Doubtful Sound / Patea is the deepest and widest fiord, flanked by towering cliffs and adorned by cascading waterfalls. The stillness and silence of this Fiord is compelling and unforgettable, especially in the dawn light as we cruise through Te Awa-o-Tū / Thomson Sound and Blanket Bay into Doubtful Sound / Patea, through ‘the Gut’ and past the outer Seal Islands, Nee Islets and. You may spot fur seals lounging on the rocks, pods of dolphins, and the Fiordland penguin.
We trace Acheron Passage to Te Puaitaha / Breaksea Sound, surrounded by breathtaking landscapes on all sides as we retrace Cook’s journey. It is easy to imagine the small wooden Endeavour being dwarfed by the steep-sided fiords and encircled by the blanketing silence of the fog-cloaked peaks.
This afternoon, enter dramatic Tamatea / Dusky Sound. Cruise among the towering cliffs and sheer granite walls of Facile Harbour, cascading waterfalls, past some of the 365 small islands and explore the depths of the inlets in the zodiacs. Inaccessible by road, Tamatea / Dusky Sound is the largest and most complex of the Fiordland Sounds. It is also a designated Important Bird Area for the Fiordland Penguins that breed here. We will encounter the fur seals of Luncheon Cove.
Known in Maori mythology as Te Punga o Te Waka – The Anchor Stone of Maui’s Canoe’ – Stewart Island (Rakiura) is New Zealand’s little known ‘third island’. Apart from the communities on the island, many people never venture to remote Stewart Island. Nearby Ulva Island is also found within the Rakiura National Park, offering a predator-free environment for rare and endangered birds including South Island Saddleback, Kakapo, Weka, Yellowhead, Rifleman, Stewart Island Robin, and the iconic Kiwi; the Stewart Island Brown Kiwi birds are known to venture out in daylight. On Ulva Island, a guided walk will provide the opportunity to spot a vast array of birdlife and hopefully a few fur seals lazing on the shore during the tour. There will be free time to explore the village of Oban, and a guided Xplorer cruise to Prices Point Whaling Station will unveil the history of the region.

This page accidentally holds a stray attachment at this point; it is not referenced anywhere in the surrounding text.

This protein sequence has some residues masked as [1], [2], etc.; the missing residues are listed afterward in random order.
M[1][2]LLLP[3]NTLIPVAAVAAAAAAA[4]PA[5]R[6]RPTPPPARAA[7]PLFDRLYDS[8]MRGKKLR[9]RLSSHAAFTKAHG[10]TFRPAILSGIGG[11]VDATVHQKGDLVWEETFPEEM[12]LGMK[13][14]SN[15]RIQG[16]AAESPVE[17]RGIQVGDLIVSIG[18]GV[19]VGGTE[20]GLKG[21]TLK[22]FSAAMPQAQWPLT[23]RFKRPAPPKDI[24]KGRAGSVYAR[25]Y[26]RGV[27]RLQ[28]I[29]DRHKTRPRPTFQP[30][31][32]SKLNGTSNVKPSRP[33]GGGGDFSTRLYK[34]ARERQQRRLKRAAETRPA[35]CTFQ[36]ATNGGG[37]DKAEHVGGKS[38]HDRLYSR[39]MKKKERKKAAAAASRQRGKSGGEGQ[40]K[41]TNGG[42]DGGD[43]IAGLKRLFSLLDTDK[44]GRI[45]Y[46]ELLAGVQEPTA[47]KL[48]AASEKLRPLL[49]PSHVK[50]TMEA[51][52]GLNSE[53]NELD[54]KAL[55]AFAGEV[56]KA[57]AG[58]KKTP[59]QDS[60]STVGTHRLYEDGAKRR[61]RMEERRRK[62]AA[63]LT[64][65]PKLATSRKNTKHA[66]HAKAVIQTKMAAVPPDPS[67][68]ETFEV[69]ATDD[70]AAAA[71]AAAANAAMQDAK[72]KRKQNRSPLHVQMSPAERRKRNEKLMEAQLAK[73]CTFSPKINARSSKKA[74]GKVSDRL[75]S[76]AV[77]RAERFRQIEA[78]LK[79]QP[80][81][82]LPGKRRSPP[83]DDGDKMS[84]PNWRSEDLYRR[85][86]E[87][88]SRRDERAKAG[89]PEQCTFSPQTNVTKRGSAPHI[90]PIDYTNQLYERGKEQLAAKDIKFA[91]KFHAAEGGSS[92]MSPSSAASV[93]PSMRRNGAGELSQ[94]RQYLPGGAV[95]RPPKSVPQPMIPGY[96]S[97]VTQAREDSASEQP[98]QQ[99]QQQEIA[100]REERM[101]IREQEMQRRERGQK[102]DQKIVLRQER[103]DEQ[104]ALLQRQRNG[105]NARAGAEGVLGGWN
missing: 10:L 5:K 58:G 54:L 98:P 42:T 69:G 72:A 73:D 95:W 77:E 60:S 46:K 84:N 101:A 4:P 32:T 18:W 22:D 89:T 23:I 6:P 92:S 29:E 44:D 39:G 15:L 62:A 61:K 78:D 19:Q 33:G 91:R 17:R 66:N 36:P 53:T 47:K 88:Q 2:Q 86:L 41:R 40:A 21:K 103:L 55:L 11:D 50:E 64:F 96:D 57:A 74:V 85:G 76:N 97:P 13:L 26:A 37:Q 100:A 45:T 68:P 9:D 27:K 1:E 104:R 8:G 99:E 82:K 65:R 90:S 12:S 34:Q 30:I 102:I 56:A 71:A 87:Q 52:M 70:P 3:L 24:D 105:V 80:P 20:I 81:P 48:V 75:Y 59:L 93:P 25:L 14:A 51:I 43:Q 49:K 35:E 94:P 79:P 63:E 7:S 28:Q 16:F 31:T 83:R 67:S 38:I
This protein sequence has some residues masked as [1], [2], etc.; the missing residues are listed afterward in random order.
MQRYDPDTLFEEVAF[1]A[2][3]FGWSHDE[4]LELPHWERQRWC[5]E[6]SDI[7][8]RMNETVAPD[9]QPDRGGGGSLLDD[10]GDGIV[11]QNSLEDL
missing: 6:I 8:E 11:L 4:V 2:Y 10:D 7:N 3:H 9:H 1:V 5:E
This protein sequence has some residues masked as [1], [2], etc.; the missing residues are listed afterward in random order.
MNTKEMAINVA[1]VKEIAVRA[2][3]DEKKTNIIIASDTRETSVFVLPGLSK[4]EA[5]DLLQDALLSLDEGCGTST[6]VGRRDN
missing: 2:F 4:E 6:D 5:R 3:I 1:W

This morning, we sail into our first subantarctic anchorage at the Snares Islands. This small group of islands, also known as Tini Heke, are the most northern of New Zealand’s subantarctic islands and are mostly bordered by steep cliffs except on the eastern side. They are one of the most pristine places in New Zealand, as they were unaffected by whaling and sealing in the 19th century. These islands are protected as part of the Subantarctic Island World Heritage Site and landing ashore is prohibited.
If weather permits, we will cruise along the sheltered eastern side of the island to observe the seabirds that breed on the forested North East Island. The island is forested by mega herbs, some of which are rare and unique, such as the large tree daisy and stilbocarpa, and is home to many endemic bird species, including the Snares Penguin, which has more than 100 colonies on the islands. The sooty shearwater nests here in enormous numbers and are joined by Buller’s Albatross, the mottled petrel and the brown skua. The exposed coastlines also provide breeding and resting area for New Zealand fur seals and New Zealand sea lions.